Micro Sawppy Beta 2 Differential Link

My little rover prototype Micro Sawppy Beta 2 (MSB2) has a few suspension changes relative to MSB1. The change to its differential linkage system is not as significant as the changes to steering mechanism, more of a small evolution.

While driving MSB1 around I watched the linkage move and thought it was worth an experiment to see if I could eliminate all the metal components. (Bearing and associated screw and nut.) The linkages became two 3D-printed living hinges that are designed to flex on axis perpendicular to each other. Ideally it would allow each hinge to accommodate most of motion along one axis letting the other one handle the rest. In practice this only partially worked and the hinges were too stiff. The loads didn’t distribute as nicely as I had imagined in my head. Real world is like that sometimes! (Actually most of the time, if I’m being honest.) The end result is that these differential link hinges hindered weight distribution mechanism of the rocker-bogie suspension.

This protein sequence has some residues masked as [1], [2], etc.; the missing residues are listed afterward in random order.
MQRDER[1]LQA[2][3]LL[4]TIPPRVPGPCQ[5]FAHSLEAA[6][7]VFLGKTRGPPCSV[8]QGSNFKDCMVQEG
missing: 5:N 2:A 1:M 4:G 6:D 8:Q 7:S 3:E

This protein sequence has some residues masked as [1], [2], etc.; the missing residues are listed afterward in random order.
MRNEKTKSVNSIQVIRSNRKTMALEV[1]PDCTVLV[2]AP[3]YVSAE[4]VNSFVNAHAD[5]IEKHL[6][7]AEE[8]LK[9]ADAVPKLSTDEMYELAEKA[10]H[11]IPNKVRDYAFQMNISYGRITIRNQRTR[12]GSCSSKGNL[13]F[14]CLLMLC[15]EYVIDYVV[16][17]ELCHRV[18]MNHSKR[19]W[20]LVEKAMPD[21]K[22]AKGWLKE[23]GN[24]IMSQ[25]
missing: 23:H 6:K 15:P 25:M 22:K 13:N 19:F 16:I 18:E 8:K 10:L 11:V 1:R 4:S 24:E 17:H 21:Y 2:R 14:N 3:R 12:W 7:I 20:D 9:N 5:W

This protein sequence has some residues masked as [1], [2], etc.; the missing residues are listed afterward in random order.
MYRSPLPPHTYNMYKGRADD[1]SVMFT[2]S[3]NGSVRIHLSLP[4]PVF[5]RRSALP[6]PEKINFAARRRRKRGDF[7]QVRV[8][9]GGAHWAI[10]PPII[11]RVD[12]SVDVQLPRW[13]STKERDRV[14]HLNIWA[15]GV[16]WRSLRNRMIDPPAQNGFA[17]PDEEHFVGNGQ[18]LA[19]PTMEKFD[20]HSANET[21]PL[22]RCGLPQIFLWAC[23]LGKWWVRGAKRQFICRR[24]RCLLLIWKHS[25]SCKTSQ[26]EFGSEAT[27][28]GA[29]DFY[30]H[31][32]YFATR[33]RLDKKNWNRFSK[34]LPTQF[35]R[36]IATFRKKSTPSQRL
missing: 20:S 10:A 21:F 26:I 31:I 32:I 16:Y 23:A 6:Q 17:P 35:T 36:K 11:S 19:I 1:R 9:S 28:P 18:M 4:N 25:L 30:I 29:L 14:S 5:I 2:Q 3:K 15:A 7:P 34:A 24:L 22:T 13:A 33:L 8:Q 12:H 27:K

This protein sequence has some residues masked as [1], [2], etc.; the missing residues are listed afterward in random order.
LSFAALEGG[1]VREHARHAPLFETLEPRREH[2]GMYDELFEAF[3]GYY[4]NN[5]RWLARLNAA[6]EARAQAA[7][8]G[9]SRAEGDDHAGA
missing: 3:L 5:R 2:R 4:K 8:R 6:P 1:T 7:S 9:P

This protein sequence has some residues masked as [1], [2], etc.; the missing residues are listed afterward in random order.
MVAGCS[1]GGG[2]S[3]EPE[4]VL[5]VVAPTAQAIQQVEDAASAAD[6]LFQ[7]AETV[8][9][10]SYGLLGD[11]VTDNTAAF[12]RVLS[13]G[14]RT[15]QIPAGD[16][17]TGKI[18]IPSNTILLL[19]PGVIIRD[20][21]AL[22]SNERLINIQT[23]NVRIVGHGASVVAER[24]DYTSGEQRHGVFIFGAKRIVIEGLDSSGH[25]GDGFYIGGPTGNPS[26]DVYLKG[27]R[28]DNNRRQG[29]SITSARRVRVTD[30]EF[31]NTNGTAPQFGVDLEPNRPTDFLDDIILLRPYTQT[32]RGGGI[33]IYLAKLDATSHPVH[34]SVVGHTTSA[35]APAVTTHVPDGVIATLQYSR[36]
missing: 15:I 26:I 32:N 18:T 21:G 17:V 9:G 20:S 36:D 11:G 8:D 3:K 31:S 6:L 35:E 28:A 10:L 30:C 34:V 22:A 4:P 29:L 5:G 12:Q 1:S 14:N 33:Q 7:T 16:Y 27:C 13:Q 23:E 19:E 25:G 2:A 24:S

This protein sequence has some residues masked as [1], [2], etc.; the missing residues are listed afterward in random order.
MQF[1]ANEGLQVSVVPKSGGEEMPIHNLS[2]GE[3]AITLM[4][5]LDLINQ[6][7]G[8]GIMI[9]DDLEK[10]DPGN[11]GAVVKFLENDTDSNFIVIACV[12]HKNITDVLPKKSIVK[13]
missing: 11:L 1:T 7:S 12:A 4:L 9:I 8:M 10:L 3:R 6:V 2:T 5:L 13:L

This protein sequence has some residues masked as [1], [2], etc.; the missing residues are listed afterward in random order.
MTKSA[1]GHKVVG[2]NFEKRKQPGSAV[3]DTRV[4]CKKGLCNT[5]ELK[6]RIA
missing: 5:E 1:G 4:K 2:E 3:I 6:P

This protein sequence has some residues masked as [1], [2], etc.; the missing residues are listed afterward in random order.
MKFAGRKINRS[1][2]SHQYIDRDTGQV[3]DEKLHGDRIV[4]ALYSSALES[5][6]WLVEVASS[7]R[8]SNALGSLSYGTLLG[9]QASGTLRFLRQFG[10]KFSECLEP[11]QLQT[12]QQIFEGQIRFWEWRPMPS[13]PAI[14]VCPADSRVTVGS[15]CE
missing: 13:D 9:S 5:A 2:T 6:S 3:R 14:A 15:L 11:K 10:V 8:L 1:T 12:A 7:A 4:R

I could make these hinges more flexible by printing thinner plastic, but then we increase risk of fatigue and breakage. PETG is more ductile and durable than PLA, but neither of them are close to properties of dedicated flexible filament. Not all printers can handle TPU or similar materials, and I want to design my rovers to be printable even on cheap basic printers that only handle PLA.

The potential for breakage highlights another problem with tightly integrated designs: if the living hinge breaks, the entire component has to be reprinted. I’m still undecided about using 3D-printed living hinges, so there will be a few more rounds of experimentation to gather more data. But if I want to use living hinges printed from plastic filament not intended to be flexible, I should at least change the design to be a multi-piece part. If the living hinge itself is a smaller separate component, it can be reprinted quickly for replacement in case of breakage. Which I don’t think is a huge risk when rolling around, but unintentional sharp jolts happen a lot when I am trying to open up this rover’s equipment bay.

Leave a Reply

Fill in your details below or click an icon to log in:

WordPress.com Logo

You are commenting using your WordPress.com account. Log Out /  Change )

Twitter picture

You are commenting using your Twitter account. Log Out /  Change )

Facebook photo

You are commenting using your Facebook account. Log Out /  Change )

Connecting to %s